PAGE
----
Today's tip to reduce clutter in your homeschool is a simple on, but I know from experience that it has big results!
None of my kids ever really liked coloring books, but they all love to draw. From a young age, they would raid the printer for fresh white paper and get their crayons, markers, and pencils and draw. When it was time to clean up, they would put away their drawing supplies and give me their drawing as a gift. Since I can't just toss a gift the second I get it, a pile of drawings would grow. Eventually, I would toss the pile, but it always reappears.
I love when my kids draw. It's a quiet, creative activity. I love that all three of my kids like to draw together. Drawing is an activity that my 4, 6, and 12 year old do together regularly. But with three kids, the loose papers pile up.
At the beginning of this series, I talked about giving my oldest son a sketchbook. This school year, I gave my other two kids a sketchbook. I got my kids their sketchbooks at Target. They aren't artist quality, of course, but they are just fine for drawing.
My four year old still works on an elaborate, scribbly doodle that ends up being a robot or spaceship. When he's done, he never looks back.
My six year old has already figured out that she can come back to her work. She no longer quickly scribbles in some color when her hands get tired so she can be done and move on to another activity. She takes her time, does a good job, and leaves a little for the next day when she starts to get tired of drawing.
I really like that she is learning to take her time and spread her work out over multiple days so that she can do a good job.
My oldest works out ideas in his sketchbook. He has a large chunk where he drew dragon after dragon. He also draws castles and fortresses and various characters for the stories that he writes in his spare time.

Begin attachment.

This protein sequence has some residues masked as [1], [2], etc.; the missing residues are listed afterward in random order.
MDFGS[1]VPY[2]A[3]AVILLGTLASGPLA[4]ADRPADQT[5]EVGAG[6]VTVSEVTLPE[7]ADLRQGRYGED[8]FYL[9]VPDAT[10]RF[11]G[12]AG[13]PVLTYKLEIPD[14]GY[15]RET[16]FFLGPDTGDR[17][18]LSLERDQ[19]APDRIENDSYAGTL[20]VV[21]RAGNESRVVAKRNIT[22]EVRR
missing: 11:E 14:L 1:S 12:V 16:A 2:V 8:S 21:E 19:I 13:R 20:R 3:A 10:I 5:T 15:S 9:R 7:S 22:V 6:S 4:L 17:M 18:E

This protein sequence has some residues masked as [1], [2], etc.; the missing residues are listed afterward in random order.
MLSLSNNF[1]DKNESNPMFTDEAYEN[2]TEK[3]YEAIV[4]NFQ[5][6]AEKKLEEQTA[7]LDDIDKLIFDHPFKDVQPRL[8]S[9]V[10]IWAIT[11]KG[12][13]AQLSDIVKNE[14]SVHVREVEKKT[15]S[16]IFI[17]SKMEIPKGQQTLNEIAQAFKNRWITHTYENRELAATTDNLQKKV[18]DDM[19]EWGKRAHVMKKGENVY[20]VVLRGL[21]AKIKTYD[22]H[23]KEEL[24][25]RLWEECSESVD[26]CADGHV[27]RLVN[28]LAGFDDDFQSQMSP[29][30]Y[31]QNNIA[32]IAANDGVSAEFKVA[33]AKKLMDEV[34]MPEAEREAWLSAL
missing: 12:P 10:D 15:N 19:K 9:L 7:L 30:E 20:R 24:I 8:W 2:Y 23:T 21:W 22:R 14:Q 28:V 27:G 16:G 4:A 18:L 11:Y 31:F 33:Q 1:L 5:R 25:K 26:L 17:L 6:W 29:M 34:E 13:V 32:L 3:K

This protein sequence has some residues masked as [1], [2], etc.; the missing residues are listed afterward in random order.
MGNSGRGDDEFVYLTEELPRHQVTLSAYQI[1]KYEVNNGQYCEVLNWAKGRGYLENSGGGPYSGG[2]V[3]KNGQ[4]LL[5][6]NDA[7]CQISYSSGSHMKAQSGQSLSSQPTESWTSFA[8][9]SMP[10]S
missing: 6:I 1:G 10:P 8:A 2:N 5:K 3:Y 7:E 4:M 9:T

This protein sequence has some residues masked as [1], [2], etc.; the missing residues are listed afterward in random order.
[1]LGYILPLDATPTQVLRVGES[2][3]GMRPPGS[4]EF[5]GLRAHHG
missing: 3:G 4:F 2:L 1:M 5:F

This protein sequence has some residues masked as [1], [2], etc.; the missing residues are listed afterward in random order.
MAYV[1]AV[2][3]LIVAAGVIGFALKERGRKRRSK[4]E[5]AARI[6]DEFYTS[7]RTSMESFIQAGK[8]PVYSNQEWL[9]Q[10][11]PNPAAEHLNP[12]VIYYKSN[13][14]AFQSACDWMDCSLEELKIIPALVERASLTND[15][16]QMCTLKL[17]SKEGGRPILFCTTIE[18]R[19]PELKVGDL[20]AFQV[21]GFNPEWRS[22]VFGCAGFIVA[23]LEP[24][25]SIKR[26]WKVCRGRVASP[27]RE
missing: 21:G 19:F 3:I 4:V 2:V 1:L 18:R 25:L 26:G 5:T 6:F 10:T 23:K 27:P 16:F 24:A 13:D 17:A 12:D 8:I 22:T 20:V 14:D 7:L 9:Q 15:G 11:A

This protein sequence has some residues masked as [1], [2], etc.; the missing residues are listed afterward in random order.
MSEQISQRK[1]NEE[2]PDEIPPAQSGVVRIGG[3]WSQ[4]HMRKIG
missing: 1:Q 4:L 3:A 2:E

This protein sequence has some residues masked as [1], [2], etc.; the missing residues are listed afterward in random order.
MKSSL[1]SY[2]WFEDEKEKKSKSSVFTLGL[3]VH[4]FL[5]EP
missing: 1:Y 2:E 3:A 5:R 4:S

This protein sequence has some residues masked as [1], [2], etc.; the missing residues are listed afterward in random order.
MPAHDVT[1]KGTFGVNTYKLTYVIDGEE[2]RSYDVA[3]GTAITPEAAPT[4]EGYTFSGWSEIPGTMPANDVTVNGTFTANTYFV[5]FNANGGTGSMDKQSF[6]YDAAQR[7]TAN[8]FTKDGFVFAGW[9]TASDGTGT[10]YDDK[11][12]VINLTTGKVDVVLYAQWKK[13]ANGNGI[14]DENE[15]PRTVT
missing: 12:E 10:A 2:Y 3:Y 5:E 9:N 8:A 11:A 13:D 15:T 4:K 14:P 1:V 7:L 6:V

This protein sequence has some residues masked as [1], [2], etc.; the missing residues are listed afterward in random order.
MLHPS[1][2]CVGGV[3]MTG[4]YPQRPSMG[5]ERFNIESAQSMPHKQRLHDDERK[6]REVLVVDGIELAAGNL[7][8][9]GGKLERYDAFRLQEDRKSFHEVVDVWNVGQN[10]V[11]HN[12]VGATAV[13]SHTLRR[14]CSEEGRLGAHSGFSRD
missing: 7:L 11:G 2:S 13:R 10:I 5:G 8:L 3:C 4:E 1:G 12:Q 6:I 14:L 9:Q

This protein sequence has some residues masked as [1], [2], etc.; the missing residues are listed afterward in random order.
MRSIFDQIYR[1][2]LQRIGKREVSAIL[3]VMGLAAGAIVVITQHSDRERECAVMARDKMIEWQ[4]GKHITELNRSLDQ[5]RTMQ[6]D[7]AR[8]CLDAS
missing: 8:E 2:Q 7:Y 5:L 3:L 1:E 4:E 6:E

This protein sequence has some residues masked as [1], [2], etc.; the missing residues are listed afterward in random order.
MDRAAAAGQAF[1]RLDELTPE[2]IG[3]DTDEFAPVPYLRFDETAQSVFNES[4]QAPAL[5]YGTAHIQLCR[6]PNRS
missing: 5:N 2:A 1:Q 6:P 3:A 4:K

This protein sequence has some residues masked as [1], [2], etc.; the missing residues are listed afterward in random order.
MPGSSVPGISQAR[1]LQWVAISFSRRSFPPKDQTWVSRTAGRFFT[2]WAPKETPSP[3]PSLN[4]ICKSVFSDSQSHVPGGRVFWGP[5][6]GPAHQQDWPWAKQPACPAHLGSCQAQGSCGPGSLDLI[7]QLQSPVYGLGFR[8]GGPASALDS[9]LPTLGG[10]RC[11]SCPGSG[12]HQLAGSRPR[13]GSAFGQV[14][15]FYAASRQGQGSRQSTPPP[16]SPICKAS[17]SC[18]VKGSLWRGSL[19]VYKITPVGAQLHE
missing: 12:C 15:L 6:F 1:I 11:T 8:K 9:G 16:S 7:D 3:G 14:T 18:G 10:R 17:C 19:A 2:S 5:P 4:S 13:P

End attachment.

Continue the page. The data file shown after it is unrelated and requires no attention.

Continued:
And as for me, my mind has a bit less clutter as a result. I no longer have to decide what art to toss and when to toss it. I don't have to decide what to keep and how to store what I keep.
Wait, But Isn't it More Cost Effective to Let Kids Draw on Printer Paper?
Page by page, printer paper is way cheaper than sketchbook paper but as I mentioned before, my older kids are taking more days to finish their drawings, so they are using less paper. My youngest seems to be going through pages at the same rate, but he is more likely to use both sides of the paper in a sketchbook when he draws with markers. Even with the extra cost, I do think that it is a good trade in the end to have better quality work out of my oldest kids and less mess from my youngest.
Read the Rest of the Homeschool Clutter Buster Series
Tip #1: Reduce Throwaway Projects
Tip #2: Workbook Management 101
Tip #3: Buy Each Child a Cheap Sketchbook
Tip #4: One Notebook to Rule Them All
Tip #5: Corral the Small Stuff
Miscellaneous Tips and Tricks